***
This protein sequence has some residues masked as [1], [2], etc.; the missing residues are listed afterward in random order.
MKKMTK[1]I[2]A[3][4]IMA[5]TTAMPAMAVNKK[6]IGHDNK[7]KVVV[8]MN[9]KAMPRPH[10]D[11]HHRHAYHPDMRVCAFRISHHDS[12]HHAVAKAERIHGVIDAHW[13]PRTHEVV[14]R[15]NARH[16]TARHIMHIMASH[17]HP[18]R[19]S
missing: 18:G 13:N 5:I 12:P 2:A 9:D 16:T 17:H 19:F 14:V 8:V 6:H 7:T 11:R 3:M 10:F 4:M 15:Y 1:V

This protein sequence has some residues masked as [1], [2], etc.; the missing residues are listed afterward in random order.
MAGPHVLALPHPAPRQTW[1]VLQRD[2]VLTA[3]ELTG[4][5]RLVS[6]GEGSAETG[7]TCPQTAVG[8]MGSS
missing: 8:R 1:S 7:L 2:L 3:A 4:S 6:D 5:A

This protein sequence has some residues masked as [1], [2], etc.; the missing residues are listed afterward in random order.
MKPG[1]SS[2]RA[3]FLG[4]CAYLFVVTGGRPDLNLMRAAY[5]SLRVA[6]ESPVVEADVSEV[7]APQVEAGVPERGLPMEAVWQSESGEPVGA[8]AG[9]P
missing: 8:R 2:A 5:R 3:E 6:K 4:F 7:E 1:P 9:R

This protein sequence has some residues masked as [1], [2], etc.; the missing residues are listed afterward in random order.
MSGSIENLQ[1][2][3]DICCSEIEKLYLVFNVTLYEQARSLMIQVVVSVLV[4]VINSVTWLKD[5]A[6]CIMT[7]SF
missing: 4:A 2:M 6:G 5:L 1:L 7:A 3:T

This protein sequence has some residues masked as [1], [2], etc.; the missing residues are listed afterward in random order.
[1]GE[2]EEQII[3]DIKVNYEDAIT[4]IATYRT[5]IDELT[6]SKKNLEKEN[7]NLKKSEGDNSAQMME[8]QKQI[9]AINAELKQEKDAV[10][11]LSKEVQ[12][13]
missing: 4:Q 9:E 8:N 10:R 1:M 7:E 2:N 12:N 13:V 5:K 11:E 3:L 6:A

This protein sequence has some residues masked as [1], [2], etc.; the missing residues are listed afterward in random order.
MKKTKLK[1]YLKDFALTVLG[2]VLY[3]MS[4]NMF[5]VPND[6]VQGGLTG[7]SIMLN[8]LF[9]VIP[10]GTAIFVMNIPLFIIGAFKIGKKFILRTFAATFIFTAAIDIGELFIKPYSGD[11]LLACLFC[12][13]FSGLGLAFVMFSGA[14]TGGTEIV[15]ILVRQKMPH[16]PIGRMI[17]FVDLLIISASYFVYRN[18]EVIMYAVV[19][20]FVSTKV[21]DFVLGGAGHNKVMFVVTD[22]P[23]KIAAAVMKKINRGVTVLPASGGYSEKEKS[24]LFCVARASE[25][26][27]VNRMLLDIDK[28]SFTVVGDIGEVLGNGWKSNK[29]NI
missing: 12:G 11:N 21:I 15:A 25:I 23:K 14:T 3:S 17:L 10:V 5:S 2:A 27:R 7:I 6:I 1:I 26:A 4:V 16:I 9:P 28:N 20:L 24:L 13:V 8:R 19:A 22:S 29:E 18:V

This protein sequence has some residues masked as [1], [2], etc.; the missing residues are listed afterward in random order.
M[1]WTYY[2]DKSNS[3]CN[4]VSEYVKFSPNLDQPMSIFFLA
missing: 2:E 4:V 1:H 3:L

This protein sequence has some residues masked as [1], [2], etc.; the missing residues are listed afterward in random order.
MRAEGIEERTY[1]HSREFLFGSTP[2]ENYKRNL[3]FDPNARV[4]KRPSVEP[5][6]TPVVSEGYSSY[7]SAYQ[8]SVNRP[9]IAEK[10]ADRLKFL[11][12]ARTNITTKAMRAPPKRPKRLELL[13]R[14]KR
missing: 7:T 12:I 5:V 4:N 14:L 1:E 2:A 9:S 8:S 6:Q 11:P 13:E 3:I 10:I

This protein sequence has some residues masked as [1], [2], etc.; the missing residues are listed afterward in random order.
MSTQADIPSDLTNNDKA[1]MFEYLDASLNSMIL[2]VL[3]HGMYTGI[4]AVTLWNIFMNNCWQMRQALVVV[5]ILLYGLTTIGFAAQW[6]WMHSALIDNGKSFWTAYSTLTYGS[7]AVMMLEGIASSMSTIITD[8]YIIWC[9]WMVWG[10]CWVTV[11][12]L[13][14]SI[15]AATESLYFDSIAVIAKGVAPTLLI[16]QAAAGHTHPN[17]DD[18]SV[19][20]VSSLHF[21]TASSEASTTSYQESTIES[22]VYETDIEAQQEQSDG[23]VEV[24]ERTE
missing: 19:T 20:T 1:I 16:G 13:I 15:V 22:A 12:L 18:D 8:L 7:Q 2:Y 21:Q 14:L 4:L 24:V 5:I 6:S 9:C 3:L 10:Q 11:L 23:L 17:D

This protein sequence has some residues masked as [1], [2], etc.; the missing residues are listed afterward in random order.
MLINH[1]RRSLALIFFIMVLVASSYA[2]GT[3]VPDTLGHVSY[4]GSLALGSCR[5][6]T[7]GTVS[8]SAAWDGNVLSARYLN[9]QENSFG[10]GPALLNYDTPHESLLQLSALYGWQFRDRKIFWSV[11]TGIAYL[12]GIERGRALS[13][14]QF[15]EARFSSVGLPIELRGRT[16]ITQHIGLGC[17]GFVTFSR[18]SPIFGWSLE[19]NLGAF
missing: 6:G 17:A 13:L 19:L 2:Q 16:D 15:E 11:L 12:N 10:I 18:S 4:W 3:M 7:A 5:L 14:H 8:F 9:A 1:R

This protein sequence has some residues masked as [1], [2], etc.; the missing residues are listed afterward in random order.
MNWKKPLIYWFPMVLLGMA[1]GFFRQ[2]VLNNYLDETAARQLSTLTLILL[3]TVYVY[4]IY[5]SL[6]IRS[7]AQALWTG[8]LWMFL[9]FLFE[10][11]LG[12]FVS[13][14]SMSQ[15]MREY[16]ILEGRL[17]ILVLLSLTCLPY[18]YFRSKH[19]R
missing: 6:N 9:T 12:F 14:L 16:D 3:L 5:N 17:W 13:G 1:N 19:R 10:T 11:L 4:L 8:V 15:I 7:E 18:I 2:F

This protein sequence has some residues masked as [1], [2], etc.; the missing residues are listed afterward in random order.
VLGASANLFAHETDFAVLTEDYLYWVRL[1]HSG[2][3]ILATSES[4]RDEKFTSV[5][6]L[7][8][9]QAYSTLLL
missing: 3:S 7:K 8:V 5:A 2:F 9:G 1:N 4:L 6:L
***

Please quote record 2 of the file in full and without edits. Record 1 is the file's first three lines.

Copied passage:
This protein sequence has some residues masked as [1], [2], etc.; the missing residues are listed afterward in random order.
MAGPHVLALPHPAPRQTW[1]VLQRD[2]VLTA[3]ELTG[4][5]RLVS[6]GEGSAETG[7]TCPQTAVG[8]MGSS
missing: 8:R 1:S 7:L 2:L 3:A 4:S 6:D 5:A